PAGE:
The spate of new challenges to Russian influence in countries like Belarus and Kyrgyzstan threatens Mr. Putin’s yearslong effort to cast himself as the leader who restored the great-power status lost with the collapse of the Soviet Union. Even as the Kremlin denied Russian interference in the 2016 American presidential election, state television gleefully reported on the American allegations as a sign that Moscow was being reckoned with again on the world stage.
If you have 6 minutes, this is worth it
Venezuela looks to a future without oil riches
Nobel: The prize in chemistry was awarded to Emmanuelle Charpentier and Jennifer Doudna for their work on the development of the Crispr tool, a method of altering the DNA of animals, plants and microorganisms. It was the first time that a science Nobel has been awarded to two women.
Islamic State: Two detainees from Britain — half of a team of four called “the Beatles” by some of their victims — were being taken to the U.S. on Wednesday to face charges over accusations that they jailed and played a role in torturing and beheading dozens of Western hostages, including the journalists James Foley and Steven Sotloff.
Snapshot: Above, Greek riot police officers clashed with protesters in Athens on Wednesday after a court found the neo-fascist party Golden Dawn guilty of running a criminal organization during the financial crisis, systematically targeting migrants and left-wing critics.
Lives Lived: The unabashedly elitist British journalist Peregrine Worsthorne, an arch-Conservative newspaper editor, contrarian columnist and defender of empire and aristocracy, died at 96 on Sunday.
What we’re reading: This Anchorage Daily News article on the 2020 winner of the Fat Bear contest. His name is 747, and we were rooting for him all along, writes Carole Landry of the Briefings Team.
Now, a break from the news
Listen: Eddie Van Halen, the rock guitarist who died on Tuesday, was also a gifted songwriter. Here are 12 of his greatest songs.
Do: Are you exercising more or less since the pandemic began? A new study in Britain found that some people seem to be exercising as much as or more than before, and a hefty percentage of those extra-active people are older than 65.
It’s easier to catch up with all the latest trends with our At Home collection of ideas on what to read, cook, watch and do while staying safe at home.
And now for the Back Story on …
If your inbox is overflowing with analyses, briefings and carefully curated personal missives, you’d be forgiven for thinking we’ve reached peak newsletter.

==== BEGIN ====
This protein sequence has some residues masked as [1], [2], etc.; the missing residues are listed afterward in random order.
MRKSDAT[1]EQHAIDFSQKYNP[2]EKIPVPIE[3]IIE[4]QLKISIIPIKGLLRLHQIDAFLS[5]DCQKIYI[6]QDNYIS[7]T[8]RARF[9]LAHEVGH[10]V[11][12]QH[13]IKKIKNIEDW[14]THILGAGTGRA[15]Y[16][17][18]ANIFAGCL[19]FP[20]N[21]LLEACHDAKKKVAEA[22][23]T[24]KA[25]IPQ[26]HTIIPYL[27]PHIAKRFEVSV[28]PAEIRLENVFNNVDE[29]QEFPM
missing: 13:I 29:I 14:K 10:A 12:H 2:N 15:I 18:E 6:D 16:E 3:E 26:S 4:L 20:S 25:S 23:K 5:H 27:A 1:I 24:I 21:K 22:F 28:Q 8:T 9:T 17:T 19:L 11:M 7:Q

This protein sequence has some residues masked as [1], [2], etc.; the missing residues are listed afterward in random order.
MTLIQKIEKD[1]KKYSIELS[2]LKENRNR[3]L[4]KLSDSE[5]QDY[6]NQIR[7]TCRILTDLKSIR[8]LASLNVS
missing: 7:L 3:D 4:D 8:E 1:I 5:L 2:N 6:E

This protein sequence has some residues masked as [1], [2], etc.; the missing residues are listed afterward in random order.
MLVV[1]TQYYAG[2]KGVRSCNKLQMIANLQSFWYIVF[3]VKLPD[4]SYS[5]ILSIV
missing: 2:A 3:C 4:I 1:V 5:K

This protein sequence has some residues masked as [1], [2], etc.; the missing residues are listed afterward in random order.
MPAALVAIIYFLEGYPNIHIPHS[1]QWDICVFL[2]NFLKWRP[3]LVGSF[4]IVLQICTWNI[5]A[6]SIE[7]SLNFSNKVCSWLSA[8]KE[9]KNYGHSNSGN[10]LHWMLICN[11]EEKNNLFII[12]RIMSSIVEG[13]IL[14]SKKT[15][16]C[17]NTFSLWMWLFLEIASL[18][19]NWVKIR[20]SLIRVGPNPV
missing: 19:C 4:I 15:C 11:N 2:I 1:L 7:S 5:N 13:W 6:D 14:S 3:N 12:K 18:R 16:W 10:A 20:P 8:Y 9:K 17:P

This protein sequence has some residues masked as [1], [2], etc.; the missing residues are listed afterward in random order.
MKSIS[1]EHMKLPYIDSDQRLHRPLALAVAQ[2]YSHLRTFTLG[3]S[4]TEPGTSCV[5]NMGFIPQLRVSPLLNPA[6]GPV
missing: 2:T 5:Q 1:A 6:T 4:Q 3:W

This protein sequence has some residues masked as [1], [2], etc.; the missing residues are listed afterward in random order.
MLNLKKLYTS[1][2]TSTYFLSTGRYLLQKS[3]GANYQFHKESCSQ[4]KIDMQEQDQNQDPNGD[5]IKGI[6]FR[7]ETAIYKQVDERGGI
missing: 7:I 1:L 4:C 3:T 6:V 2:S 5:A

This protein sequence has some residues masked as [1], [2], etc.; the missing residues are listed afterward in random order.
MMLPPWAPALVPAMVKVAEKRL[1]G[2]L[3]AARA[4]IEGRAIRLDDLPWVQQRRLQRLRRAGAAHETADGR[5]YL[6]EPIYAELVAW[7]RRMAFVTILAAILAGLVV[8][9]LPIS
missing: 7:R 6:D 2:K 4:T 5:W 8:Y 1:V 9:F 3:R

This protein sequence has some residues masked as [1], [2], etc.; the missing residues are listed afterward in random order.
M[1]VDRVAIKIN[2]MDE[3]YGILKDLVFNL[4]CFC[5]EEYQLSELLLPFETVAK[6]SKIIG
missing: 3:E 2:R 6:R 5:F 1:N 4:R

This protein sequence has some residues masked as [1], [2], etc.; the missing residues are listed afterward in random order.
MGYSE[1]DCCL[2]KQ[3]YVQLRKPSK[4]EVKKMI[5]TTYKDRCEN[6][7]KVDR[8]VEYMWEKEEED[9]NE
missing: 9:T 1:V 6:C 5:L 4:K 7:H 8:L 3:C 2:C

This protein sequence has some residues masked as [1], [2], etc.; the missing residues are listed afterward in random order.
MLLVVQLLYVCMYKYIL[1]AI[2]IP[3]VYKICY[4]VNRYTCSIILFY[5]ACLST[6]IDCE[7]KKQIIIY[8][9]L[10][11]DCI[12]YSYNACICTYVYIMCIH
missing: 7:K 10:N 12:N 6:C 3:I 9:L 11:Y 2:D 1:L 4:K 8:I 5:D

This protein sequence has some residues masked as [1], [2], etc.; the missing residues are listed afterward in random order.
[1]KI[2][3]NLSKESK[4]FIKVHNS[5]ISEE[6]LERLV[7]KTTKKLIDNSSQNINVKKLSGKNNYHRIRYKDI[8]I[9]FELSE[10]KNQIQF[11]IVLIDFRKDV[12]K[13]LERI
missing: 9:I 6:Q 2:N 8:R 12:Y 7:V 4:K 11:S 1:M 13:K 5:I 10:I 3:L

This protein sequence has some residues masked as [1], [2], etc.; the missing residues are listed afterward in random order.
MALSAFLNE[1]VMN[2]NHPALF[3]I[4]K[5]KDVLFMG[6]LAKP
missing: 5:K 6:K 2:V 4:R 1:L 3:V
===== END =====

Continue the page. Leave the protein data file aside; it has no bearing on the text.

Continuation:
Throughout the pandemic, more than 30,000 journalists have been laid off or furloughed or have had their pay reduced. Many have since found their niche on Substack, a newsletter service that allows individuals to create and send newsletters. The most successful of these — like Sinocism, from the China expert Bill Bishop, or Popular Information, from the liberal political writer Judd Legum — earn their authors six-figure salaries.
But, as this Wired story by the writer Michael Waters explores, journalists have long fled the constraints of traditional media for the unchecked liberty of their own newsletters.
“In the 1930s, as today, the shift to newsletters arose amidst a crisis of confidence in the newspaper industry and was enabled by the spread of new technology,” he writes. “Now, regular people could become their own publishers for a one-time cost of just $50 to $100 — equivalent to about $500 to $1,000 in today’s dollars.”
And it hasn’t just been journalists. In the 1970s, conservative activists like Ayn Rand and Phyllis Schlafly produced their own successful periodicals. More recently, writers such as Daniel M. Lavery, who writes The Shatner Chatner, or the essayist Charlotte Lane, of the cult hit Prostitute Laundry, have used the format to tell stories you’d never find inside a broadsheet.
In every event, the content is at the behest of the writer, and those prepared to pay for it. “It’s mostly personal journalism — a place where the individual can be his own boss, free from worries about advertisers or money-managing publishers,” one newsletter editor said, in 1979. “Some of us call it the Fourth and a Half Estate.”
Thanks for starting your morning with The Times.
To Theodore Kim and Jahaan Singh for the break from the news. You can reach the team at [email protected]